Godofredo Linao

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Attacks on the Press   |   Philippines

Attacks on the Press 2009: Philippines

Top Developments
• Maguindanao massacre underscores deep-seated climate of impunity.
• Local and international groups mobilize to offer aid, seek justice.

Key Statistic
29: Journalists slain in a politically motivated ambush, the single deadliest event ever recorded by CPJ.

In the deadliest event for the press ever recorded by CPJ, 29 journalists and two media support workers were ambushed and brutally slain on November 23 as they traveled in Maguindanao province with a convoy of people who intended to file gubernatorial candidacy papers for a local politician. In all, 57 people were killed in a shocking display of barbarism apparently motivated by political clan rivalries. The bodies were dumped in mass graves in a remote clearing in the town of Ampatuan.

Alerts   |   Philippines

Radio commentator shot dead in the Philippines

New York, July 27, 2009--Police in Mindanao must investigate the motive for today's shooting murder of radio journalist Godofredo Linao and pursue those responsible, the Committee to Protect Journalists said today.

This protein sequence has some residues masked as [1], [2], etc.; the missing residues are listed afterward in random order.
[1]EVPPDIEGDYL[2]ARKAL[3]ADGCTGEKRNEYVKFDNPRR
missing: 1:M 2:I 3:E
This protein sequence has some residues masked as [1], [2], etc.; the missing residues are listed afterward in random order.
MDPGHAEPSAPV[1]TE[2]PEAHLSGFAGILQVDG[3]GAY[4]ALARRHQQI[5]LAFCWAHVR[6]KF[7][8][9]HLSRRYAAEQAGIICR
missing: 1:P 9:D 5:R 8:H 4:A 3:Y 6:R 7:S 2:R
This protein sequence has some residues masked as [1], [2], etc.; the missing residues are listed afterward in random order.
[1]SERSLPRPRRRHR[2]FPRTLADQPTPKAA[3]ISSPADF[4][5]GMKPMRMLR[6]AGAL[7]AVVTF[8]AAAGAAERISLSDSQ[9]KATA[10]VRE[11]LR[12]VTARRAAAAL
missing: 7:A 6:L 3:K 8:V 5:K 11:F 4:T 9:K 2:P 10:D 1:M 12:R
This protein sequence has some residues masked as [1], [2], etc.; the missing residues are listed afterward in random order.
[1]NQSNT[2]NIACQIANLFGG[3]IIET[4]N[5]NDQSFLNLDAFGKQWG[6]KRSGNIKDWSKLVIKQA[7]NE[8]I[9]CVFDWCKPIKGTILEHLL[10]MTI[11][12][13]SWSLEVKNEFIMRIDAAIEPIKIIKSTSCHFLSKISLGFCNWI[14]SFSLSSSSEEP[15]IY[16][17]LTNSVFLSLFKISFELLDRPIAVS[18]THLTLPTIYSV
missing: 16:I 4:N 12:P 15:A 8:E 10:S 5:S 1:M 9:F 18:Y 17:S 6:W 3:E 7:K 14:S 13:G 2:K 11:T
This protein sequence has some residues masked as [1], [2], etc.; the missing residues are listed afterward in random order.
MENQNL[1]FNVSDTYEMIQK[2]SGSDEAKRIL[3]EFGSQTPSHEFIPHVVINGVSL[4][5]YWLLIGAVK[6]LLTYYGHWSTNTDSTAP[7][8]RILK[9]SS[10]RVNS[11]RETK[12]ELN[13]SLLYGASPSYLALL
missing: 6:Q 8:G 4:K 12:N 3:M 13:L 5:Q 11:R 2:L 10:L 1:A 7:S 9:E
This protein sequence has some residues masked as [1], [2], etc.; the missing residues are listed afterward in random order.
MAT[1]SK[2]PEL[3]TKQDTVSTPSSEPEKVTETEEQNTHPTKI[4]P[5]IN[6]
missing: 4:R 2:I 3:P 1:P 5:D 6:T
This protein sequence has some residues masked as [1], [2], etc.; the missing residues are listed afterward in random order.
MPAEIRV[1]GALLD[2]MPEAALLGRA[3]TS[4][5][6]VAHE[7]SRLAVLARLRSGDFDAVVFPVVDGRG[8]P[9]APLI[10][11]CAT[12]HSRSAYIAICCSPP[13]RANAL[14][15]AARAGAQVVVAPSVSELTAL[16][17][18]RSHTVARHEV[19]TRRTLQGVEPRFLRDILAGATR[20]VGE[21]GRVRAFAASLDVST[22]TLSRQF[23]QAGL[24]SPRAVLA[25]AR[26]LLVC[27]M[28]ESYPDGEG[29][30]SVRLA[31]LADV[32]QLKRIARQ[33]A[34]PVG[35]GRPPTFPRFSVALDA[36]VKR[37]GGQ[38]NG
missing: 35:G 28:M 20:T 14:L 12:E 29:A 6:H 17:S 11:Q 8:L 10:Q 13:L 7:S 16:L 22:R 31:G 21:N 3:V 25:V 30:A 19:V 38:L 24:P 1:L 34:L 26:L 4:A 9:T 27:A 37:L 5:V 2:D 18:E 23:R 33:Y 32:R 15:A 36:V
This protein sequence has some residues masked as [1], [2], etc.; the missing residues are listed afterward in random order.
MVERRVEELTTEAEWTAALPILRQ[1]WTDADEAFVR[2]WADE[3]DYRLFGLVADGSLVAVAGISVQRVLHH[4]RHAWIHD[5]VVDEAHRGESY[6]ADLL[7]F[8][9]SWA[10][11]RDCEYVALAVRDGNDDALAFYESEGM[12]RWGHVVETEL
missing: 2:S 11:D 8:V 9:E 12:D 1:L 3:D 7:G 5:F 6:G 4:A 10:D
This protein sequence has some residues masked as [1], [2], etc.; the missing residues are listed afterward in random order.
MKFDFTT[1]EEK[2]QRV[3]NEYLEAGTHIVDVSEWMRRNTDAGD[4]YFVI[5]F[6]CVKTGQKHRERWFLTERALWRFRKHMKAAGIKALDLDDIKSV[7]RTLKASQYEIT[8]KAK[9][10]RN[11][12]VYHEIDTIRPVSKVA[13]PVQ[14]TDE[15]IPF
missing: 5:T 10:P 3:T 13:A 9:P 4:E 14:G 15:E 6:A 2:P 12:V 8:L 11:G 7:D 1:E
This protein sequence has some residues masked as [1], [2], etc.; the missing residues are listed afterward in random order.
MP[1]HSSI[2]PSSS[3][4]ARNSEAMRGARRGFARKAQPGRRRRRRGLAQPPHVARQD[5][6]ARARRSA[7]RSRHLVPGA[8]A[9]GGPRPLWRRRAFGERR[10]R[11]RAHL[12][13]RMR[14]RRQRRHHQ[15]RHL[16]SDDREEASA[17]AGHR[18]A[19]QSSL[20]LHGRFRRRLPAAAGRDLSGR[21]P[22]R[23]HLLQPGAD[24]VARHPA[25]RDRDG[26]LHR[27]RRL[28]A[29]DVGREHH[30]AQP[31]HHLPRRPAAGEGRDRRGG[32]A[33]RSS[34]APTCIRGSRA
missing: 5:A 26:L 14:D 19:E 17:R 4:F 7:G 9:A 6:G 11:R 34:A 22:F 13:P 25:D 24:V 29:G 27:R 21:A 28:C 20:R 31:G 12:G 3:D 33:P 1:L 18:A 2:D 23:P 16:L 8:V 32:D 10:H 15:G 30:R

July 27, 2009 3:27 PM ET


Philippines, Unconfirmed

Godofredo Linao

Philippine broadcaster Godofredo Linao Jr., 49, was shot in Barabo township, Surigao del Sur province, about 545 miles (875 kilometers) from the capital, Manila, according to local press freedom groups and news reports.

Linao hosted a weekly public affairs program called “Straight to the Point” on Radyo Natin, and worked as a disc jockey for another radio station, the reports said. He went to Barabo in response to a text message at around 1 a.m., according to the National Union of Journalists of the Philippines, which quoted Radyo Natin station manager Mario Alviso. The journalist was getting on his motorcycle when two unidentified men fired at him four times.

The motive for the murder was not clear. Task Force USIG, a unit of the Philippines National Police dedicated to investigating media and political murders, said it considered his radio broadcasts a possible motive in the attack. Alviso said he received threatening text messages after Linao’s murder, according to the Center for Media Freedom and Responsibility (CMFR).

Linao, a “block-timer” who leased airtime from Radyo Natin, was also a spokesman for provincial Vice Gov. Librado Navarro, according to CMFR. Navarro was a sponsor of the radio program. The journalist’s wife told CMFR that he had planned to run as a candidate in the 2010 provincial board elections and had received threats while running for political posts in the past.

July 27, 2009 11:08 AM ET


3 results